To know Troy Dunn is to know one of the greatest professional bull riders in the rider-rich history of the PBR.
Over the years, the stories have become legendary.
Dunn would board a plane at home in Australia, fly halfway around the world to the United States and despite being jetlagged, according to nine-time World Champion Ty Murray, "Troy would kick our (butts)," before getting on another plane and flying right back home.
He won the World Finals event in 1995 and again in 1997, and was the World Champion in 1998 before retiring from the sport in 2005 - the year before he and his wife Jackie became the driving force behind the formation of PBR Australia in 2006.
He is and always has been something of a no-nonsense kind of guy.
So it not surprising that Dunn doesn't have a personal Facebook page, nor does he Tweet, but the 45-year-old from Queensland, Australia, knows enough about both to understand that social media is likely responsible for a recent boom in the PBR's popularity down under.
"Social media has played a big part in the growth of the live numbers, and the fact that we sell a whole lot more merchandise at events."
"For me - I don't look at stats and that type of thing - but social media has played a big part in the growth of the live numbers," Dunn said, "and the fact that we sell a whole lot more merchandise at the events."
PBR Australia is well represented on Twitter and Facebook. In addition to the organization's accounts, which are overseen by Jackie Dunn, the Australian contingency of riders and contractors are active, as well, and so too is the core of the Aussie fan base.
"I talked to Brendon (Clark) about it the other day because he's big into all that sort of thing," Dunn said. "He was telling us how important it is.
"I think he's been a bit of a visionary here really. He's shown the PBR how important it is and, I think, they're only just really catching onto it themselves. He was the first one to get on Twitter and start doing it."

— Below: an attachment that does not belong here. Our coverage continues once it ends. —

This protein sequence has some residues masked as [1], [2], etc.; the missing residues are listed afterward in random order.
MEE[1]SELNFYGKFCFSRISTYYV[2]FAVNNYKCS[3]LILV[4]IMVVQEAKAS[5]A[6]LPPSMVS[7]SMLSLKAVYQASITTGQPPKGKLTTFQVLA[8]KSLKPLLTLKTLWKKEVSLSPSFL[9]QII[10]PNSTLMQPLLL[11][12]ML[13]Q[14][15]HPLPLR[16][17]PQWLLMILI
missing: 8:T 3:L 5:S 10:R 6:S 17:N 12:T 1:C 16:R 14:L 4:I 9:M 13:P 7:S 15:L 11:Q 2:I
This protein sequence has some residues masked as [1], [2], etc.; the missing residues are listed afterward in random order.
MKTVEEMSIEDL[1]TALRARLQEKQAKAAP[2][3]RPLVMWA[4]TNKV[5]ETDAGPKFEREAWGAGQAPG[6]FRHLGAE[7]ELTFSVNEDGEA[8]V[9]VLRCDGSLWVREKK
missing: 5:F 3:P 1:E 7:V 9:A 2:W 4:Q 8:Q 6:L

In comparing the present to its formation six years ago, Dunn said the growth is evident.
He noted there are more Touring Pro Division events than any of the previous seasons, mentioned there was a time when they had only one or two Australian Cup Series event, and are now at a point where they have six, including this weekend's Troy Dunn Invitational in Townsville.
Crowd numbers are up from years past.
"We have to keep doing what we're doing," he said. "Our live events are great. More TV content is going to drive the corporate dollar, so we need to keep building on that."
Although the Australian marketplace is congested, Dunn said the key lies in television.
TV content in Australia now reaches beyond the BFTS being rebroadcast and includes two documentary-style programs.
Dunn would love to host a second World Cup event.
The first World Cup event along the Gold Coast, in 2007, was the catalyst to launching PBR Australia and, according to Dunn, "We created fans from there."
"The content was unbelievable," he said of the international event that featured the top riders from around the world. "It was the biggest and best event that we've ever had."
It's growing market, but like other countries - U.S., Brazil and Canada - bull riding is still a niche market in Australia. According to Dunn, they have all the components - riders, bullfighters, bulls, arena crew, production team and announcers - to continuing growing.
Of course, they also continue to be more socially active.
When asked if he was going to starting Tweeting anytime soon, Dunn replied, "I don't know a (darn) thing about all that."
Follow Keith Ryan Cartwright on Twitter @PBR_KRC.
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